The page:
• The heroes of Irish independance
  • British myths and legends: Robin Hood, King Arthur, the Loch Ness Monster

2. Spaces and Exchanges

Our modern world is built on the exploration and the conquest of new spaces. Nations are becoming more and more dependant on each other and our world seems geographically smaller then ever before thanks to improved transportation and communication systems. Throughout history trade, emigration, communication and conquest have brought about numerous cultural, political and economical exchanges across the world

What can we talk about to illustrate this notion?

  • Trade exchanges across borders
  • Globalisation
  • Immigration
  • Language and educational exchanges
  • Cultural exchanges (arts, media, fashion, music)
  • International communication
  • Internet and social networks

Ideas for topics:

  • The Brexit – how will it affect Europe and trade across borders?
  • New technologies and internet and their influence on world trade
  • Globalisation – McDonalds/Starbucks/Amazon/Apple (to name but a few!)
  • The US-Mexican border issue
  • The Cold War
  • Space exploration (Satellites/ Life on Mars/ Missions to the Moon
  • The brain drain: the emigration of talented/highly educated individuals from developing countries to seek a higher standard of living elsewhere (doctors and scientists leaving India for example)
  • Northern Ireland (history of the country and it’s relationship with Ireland, and more recently the « backstop » in the Brexit deal)
  • Immigration to the USA (Ellis Island, colonial period, Trump’s policies…)
  • Culture shock
  • South Africa (immigration history)
  • Canada (labour shortage and need for immigrants)
  • The Commonwealth (the role of the Queen and the link between the different Commonwealth countries)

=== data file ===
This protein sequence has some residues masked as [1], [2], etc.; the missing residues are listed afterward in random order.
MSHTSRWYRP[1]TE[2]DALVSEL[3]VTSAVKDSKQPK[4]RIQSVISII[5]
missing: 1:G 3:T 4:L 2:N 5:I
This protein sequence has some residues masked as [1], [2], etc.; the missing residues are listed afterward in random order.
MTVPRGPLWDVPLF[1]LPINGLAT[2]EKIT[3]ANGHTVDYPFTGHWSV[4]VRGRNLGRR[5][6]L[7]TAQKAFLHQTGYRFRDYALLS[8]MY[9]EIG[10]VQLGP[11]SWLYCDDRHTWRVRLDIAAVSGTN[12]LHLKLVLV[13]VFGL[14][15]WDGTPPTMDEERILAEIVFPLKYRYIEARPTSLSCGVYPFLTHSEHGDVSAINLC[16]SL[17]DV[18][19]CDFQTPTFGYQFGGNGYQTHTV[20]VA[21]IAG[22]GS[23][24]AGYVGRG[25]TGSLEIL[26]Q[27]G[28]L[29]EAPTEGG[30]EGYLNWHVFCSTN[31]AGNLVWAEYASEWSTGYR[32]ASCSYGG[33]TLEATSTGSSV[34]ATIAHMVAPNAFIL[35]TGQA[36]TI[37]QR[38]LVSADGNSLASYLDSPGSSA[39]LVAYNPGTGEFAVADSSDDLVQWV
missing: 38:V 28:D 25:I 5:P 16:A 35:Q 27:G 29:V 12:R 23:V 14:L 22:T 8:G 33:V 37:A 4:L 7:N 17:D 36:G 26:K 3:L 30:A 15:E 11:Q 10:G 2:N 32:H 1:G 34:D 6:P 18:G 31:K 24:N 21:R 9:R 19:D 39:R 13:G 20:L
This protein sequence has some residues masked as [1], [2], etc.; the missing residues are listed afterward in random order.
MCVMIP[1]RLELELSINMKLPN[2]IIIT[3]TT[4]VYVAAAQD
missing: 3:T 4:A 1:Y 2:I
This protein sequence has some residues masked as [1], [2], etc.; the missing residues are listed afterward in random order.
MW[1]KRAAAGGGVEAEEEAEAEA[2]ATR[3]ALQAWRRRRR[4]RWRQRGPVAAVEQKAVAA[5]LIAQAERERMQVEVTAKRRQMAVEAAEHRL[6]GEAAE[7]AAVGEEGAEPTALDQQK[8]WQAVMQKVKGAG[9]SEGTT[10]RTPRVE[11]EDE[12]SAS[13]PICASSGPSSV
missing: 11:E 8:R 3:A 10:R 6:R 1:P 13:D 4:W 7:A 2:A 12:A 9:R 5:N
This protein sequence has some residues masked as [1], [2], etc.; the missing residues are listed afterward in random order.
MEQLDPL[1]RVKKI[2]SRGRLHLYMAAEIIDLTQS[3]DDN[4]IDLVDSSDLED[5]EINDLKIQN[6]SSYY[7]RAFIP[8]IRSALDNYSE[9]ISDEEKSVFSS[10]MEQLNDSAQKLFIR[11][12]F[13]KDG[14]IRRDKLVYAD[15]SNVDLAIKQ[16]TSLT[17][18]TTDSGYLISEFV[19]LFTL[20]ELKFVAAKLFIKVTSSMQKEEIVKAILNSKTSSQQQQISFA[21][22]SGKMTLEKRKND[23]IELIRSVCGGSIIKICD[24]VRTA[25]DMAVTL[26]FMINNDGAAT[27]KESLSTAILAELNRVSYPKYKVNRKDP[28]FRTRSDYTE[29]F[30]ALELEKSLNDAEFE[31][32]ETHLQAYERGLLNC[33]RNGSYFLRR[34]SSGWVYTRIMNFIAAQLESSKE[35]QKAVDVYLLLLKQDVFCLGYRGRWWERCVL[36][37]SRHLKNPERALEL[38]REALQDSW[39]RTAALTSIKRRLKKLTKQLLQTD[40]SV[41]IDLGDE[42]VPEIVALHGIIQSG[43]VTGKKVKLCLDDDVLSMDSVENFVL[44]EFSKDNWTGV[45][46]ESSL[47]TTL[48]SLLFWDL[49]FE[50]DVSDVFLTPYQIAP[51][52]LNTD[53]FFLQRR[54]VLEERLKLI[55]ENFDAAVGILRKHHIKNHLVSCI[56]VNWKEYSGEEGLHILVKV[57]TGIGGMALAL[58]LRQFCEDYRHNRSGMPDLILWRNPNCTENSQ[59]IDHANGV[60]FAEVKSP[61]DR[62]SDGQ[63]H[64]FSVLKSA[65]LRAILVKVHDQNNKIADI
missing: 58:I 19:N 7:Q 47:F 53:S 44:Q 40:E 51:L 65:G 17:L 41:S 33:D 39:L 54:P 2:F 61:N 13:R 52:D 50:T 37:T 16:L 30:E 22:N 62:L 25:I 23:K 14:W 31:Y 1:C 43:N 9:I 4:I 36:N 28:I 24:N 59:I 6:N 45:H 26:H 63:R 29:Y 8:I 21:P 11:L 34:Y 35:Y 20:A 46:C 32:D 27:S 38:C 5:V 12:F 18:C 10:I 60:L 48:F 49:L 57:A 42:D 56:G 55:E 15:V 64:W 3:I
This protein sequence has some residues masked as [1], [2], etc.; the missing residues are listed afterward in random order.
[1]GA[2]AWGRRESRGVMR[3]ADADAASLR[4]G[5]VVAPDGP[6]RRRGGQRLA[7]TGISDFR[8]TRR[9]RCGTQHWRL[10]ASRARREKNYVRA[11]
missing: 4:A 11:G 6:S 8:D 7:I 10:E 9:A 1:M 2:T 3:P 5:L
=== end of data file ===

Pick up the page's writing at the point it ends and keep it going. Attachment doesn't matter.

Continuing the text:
3. The Idea of Progress

This notion can be defined as an improvement, a development or a change in technology, science and social organisation which bring about a positive change to our society. These advances help improve our daily lives and give us a better quality of life. Social progress, scientific progress and economic development are usually considered as having a positive effect on our society however there are some cases where this change can have a negative effect too. Very often progress is also accompanied by opposition because society isn’t comfortable with the changes being made (same sex marriage, women’s rights, minority rights for example).

What can we talk about to illustrate this notion?

  • Scientific Progress such as medical advances, cures for illnesses, cloning, performance-enhancing drugs, genetically modified organisms.
  • Technological Progress such as technologies to slow down climate change: hybrid cars, wind turbines, solar panels, biofuel
  • New forms of communication: the internet, social media, satellite
  • Social Progress: changes that affect the social and environmental needs of a society. This can include wellness (health, shelter and sanitation), equality, inclusion, sustainability and personal freedom and safety.

Ideas for topics:

  • Designer babies – the ethical considerations
  • Internet and social networks – improvement to international communications
  • Cyberbullying and cyber criminality
  • Suffragettes – the right for women to vote
  • The civil rights movement in the USA
  • Same-sex marriage and the redefinition of family values
  • Equal access to education for girls and women